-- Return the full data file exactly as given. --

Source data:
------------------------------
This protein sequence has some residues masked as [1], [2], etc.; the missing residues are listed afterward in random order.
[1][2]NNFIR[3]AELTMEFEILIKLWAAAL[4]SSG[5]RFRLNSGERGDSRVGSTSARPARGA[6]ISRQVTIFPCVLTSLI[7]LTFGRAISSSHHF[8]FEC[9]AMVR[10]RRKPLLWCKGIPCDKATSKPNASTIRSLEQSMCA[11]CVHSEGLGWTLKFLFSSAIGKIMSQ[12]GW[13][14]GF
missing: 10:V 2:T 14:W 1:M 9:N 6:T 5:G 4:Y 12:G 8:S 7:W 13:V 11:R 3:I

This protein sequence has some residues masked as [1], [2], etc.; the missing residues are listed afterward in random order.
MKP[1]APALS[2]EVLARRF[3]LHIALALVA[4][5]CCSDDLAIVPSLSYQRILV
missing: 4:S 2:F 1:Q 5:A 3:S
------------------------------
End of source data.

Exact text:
This protein sequence has some residues masked as [1], [2], etc.; the missing residues are listed afterward in random order.
[1][2]NNFIR[3]AELTMEFEILIKLWAAAL[4]SSG[5]RFRLNSGERGDSRVGSTSARPARGA[6]ISRQVTIFPCVLTSLI[7]LTFGRAISSSHHF[8]FEC[9]AMVR[10]RRKPLLWCKGIPCDKATSKPNASTIRSLEQSMCA[11]CVHSEGLGWTLKFLFSSAIGKIMSQ[12]GW[13][14]GF
missing: 10:V 2:T 14:W 1:M 9:N 6:T 5:G 4:Y 12:G 8:S 7:W 13:V 11:R 3:I

This protein sequence has some residues masked as [1], [2], etc.; the missing residues are listed afterward in random order.
MKP[1]APALS[2]EVLARRF[3]LHIALALVA[4][5]CCSDDLAIVPSLSYQRILV
missing: 4:S 2:F 1:Q 5:A 3:S